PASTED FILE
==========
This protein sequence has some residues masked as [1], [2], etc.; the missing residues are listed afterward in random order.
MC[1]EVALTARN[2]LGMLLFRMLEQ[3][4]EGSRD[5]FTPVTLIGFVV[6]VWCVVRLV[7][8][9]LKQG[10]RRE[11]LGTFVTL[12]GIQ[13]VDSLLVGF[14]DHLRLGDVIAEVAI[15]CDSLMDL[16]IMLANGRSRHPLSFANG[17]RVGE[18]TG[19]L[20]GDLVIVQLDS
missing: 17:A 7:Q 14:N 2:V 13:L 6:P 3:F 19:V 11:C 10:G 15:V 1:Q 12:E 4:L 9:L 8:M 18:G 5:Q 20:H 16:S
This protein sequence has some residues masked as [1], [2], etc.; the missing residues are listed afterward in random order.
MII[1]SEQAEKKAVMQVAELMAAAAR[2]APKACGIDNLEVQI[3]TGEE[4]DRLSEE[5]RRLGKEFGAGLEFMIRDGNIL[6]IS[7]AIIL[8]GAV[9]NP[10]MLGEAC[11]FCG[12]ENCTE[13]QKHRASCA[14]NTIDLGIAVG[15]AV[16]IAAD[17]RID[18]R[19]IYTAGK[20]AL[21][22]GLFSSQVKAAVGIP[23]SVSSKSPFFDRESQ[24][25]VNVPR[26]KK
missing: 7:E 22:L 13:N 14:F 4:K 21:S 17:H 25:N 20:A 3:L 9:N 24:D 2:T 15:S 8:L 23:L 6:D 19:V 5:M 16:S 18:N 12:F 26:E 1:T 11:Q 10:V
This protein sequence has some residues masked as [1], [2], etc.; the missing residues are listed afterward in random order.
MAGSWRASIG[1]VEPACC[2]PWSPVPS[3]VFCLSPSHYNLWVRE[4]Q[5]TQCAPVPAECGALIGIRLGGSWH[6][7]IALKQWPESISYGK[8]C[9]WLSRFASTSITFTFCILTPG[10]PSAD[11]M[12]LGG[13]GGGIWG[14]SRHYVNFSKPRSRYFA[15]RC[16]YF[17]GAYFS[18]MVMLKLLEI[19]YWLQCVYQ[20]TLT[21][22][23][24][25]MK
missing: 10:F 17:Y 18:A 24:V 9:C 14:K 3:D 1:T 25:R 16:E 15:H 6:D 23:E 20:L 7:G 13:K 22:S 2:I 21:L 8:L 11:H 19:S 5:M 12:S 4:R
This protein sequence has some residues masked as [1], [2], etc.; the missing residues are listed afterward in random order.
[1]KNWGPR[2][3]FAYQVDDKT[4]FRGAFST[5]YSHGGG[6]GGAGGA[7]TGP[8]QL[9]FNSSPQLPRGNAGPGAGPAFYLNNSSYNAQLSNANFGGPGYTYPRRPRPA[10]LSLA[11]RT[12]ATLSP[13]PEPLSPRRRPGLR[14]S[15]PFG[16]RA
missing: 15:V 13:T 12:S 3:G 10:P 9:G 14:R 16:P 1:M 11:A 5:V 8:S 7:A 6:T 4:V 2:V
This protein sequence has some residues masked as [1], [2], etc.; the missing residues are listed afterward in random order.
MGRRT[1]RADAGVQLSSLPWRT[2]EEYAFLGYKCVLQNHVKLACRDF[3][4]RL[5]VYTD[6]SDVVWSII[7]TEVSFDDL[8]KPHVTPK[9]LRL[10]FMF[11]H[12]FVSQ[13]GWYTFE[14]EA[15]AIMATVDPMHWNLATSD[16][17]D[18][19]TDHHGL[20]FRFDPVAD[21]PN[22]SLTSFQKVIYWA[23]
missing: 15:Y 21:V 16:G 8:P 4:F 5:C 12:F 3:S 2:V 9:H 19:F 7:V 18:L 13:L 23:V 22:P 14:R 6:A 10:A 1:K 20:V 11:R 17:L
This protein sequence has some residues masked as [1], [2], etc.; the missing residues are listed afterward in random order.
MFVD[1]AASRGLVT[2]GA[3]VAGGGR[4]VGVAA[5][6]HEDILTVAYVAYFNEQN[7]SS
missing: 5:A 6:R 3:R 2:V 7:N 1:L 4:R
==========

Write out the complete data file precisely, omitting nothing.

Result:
This protein sequence has some residues masked as [1], [2], etc.; the missing residues are listed afterward in random order.
MC[1]EVALTARN[2]LGMLLFRMLEQ[3][4]EGSRD[5]FTPVTLIGFVV[6]VWCVVRLV[7][8][9]LKQG[10]RRE[11]LGTFVTL[12]GIQ[13]VDSLLVGF[14]DHLRLGDVIAEVAI[15]CDSLMDL[16]IMLANGRSRHPLSFANG[17]RVGE[18]TG[19]L[20]GDLVIVQLDS
missing: 17:A 7:Q 14:N 2:V 13:L 6:P 3:F 19:V 11:C 10:G 15:V 1:Q 12:E 4:L 9:L 8:M 18:G 5:Q 20:H 16:S
This protein sequence has some residues masked as [1], [2], etc.; the missing residues are listed afterward in random order.
MII[1]SEQAEKKAVMQVAELMAAAAR[2]APKACGIDNLEVQI[3]TGEE[4]DRLSEE[5]RRLGKEFGAGLEFMIRDGNIL[6]IS[7]AIIL[8]GAV[9]NP[10]MLGEAC[11]FCG[12]ENCTE[13]QKHRASCA[14]NTIDLGIAVG[15]AV[16]IAAD[17]RID[18]R[19]IYTAGK[20]AL[21][22]GLFSSQVKAAVGIP[23]SVSSKSPFFDRESQ[24][25]VNVPR[26]KK
missing: 7:E 22:L 13:N 14:F 4:K 21:S 17:H 25:N 20:A 3:L 9:N 24:D 2:T 15:S 8:L 23:L 6:D 19:V 5:M 16:S 18:N 12:F 26:E 1:T 11:Q 10:V
This protein sequence has some residues masked as [1], [2], etc.; the missing residues are listed afterward in random order.
MAGSWRASIG[1]VEPACC[2]PWSPVPS[3]VFCLSPSHYNLWVRE[4]Q[5]TQCAPVPAECGALIGIRLGGSWH[6][7]IALKQWPESISYGK[8]C[9]WLSRFASTSITFTFCILTPG[10]PSAD[11]M[12]LGG[13]GGGIWG[14]SRHYVNFSKPRSRYFA[15]RC[16]YF[17]GAYFS[18]MVMLKLLEI[19]YWLQCVYQ[20]TLT[21][22][23][24][25]MK
missing: 10:F 17:Y 18:A 24:V 9:C 14:K 3:D 1:T 25:R 16:E 15:H 6:D 23:E 20:L 7:G 13:K 22:S 2:I 21:L 8:L 11:H 19:S 5:M 12:S 4:R
This protein sequence has some residues masked as [1], [2], etc.; the missing residues are listed afterward in random order.
[1]KNWGPR[2][3]FAYQVDDKT[4]FRGAFST[5]YSHGGG[6]GGAGGA[7]TGP[8]QL[9]FNSSPQLPRGNAGPGAGPAFYLNNSSYNAQLSNANFGGPGYTYPRRPRPA[10]LSLA[11]RT[12]ATLSP[13]PEPLSPRRRPGLR[14]S[15]PFG[16]RA
missing: 15:V 13:T 12:S 3:G 10:P 9:G 14:R 16:P 1:M 11:A 5:V 8:S 7:A 6:T 4:V 2:V
This protein sequence has some residues masked as [1], [2], etc.; the missing residues are listed afterward in random order.
MGRRT[1]RADAGVQLSSLPWRT[2]EEYAFLGYKCVLQNHVKLACRDF[3][4]RL[5]VYTD[6]SDVVWSII[7]TEVSFDDL[8]KPHVTPK[9]LRL[10]FMF[11]H[12]FVSQ[13]GWYTFE[14]EA[15]AIMATVDPMHWNLATSD[16][17]D[18][19]TDHHGL[20]FRFDPVAD[21]PN[22]SLTSFQKVIYWA[23]
missing: 15:Y 21:V 16:G 8:P 4:F 5:C 12:F 3:S 2:V 9:H 19:F 7:V 18:L 13:L 23:V 22:P 14:R 6:A 10:A 1:K 20:V 11:R 17:L
This protein sequence has some residues masked as [1], [2], etc.; the missing residues are listed afterward in random order.
MFVD[1]AASRGLVT[2]GA[3]VAGGGR[4]VGVAA[5][6]HEDILTVAYVAYFNEQN[7]SS
missing: 5:A 6:R 3:R 2:V 7:N 1:L 4:R